It seems someone was listening to me when I moaned about us getting wet weather when the rest of the land was basking in the hot sun. The last few days have been glorious. That gives me, like any gardener, good reason for another moan – it’s too hot!
Watering Plants Tips
Even the cool of the evening hasn’t been that cool, but you can get some jobs done. First and most critical job is to water plants that need it, especially any seedlings. I’ve got young leeks in troughs and they certainly need daily watering.
My potatoes in the raised beds are still passing my finger test. I plunge my finger in the ground and if it comes up dry, it needs watering. The main thing when watering is to water well. Little light sprinkles can actually do more harm than good, encouraging the plants to form shallow, surface roots. These are really vulnerable to the hoe as well as short droughts.
A really good soaking where the water goes well down below the surface encourages plants to go for deep roots. Invulnerable to the hoe and far more able to survive dry periods.
My favourite method of watering has to be the soaker hose. The water just trickles out and soaks down so really saturating the soil whereas fast sprinklers can pour off the dry surface. I’m not sure I can justify the expense here where this hot weather is so rare, but if we were in the south-east I’d say it’s a ‘must have’.
They’re made from recycled car tyres, so pretty green and ideal for running off low-pressure systems like water butts. You just lay them at the start of the season and store them in the shed over winter.
If your soil is really dry, try watering lightly and then come back half an hour later and properly water. You’ll find it soaks in then.
Slugs & Snails
The other big problem strikes in the dark, slugs and snails. They might have a brain the size of a pinhead, but they’re clever enough to hide from the sun in the day and munch away at night.
I noticed one of my leek troughs seemed a lot emptier than it was so it was a sprinkle with the advanced slug killer pellets. Incidentally, having pet cats around and respecting wild life, the reason I use these is that they are effective but safe and they’re organically approved.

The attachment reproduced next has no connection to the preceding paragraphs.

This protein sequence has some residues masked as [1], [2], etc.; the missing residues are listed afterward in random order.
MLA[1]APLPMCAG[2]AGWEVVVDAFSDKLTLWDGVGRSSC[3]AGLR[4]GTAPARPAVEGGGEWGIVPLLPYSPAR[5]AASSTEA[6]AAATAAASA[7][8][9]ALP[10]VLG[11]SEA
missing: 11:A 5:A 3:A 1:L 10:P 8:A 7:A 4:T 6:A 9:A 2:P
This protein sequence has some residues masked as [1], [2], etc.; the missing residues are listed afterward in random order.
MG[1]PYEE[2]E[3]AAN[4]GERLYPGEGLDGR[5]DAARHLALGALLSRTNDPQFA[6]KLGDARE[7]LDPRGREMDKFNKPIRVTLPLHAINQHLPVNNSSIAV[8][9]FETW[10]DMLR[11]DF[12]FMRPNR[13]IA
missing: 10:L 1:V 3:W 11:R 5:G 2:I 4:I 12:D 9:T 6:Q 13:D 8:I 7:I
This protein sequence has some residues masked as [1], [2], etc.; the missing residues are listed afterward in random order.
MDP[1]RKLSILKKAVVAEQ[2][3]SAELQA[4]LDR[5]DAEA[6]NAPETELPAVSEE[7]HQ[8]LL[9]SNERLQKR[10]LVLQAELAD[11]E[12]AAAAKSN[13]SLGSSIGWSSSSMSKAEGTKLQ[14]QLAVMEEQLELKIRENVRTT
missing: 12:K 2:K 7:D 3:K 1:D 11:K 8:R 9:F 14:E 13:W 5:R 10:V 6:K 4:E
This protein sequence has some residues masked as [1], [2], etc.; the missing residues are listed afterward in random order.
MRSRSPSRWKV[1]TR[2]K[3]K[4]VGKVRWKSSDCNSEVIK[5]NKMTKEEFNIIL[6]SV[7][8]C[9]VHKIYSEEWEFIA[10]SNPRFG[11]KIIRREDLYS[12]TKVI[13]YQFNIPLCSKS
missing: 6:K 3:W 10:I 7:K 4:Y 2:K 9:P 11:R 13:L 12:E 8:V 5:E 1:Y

We’ve a range of slug control products in the allotment shop, many based on copper barriers. It struck me that if you’ve got some old electric cable lying around it might be easy enough to create a slug barrier around pots by stripping the insulation off the copper wire and fixing it to the side or top of the pot.
Anyway, scattered a few pellets in the troughs and the next morning there were dead snails and slime trails but no fewer leeks. A small victory.
It’s a little hot for heavy work but I’m using the evening to get a herb bed started. More on that next time.
Slugs , slugs, slugs. We’ve even had them crawling up the inside of my mums back door. I looked through my herb box and they were everywhere the birds had a lovely breakfast. My flower boxes on the fence have them too. I don’t like using anything that would upset my dog. but the slugs can and do so. One argument wipes out the other. we use the good slug pellets but they doesn’t get them all. beer in pots set down helps but I am always astounded at the number in them. We are just putting out nets over the cauliflowers as we’ve noticed the butterflys getting going and the ground is really dry. ~So we are now on watering duty ealy and late. Anybody out there got any allotment tips. What holds the water. we are not allowed hoses at all and there isn’t enough rain for the mega water container we have. All ideas welcomed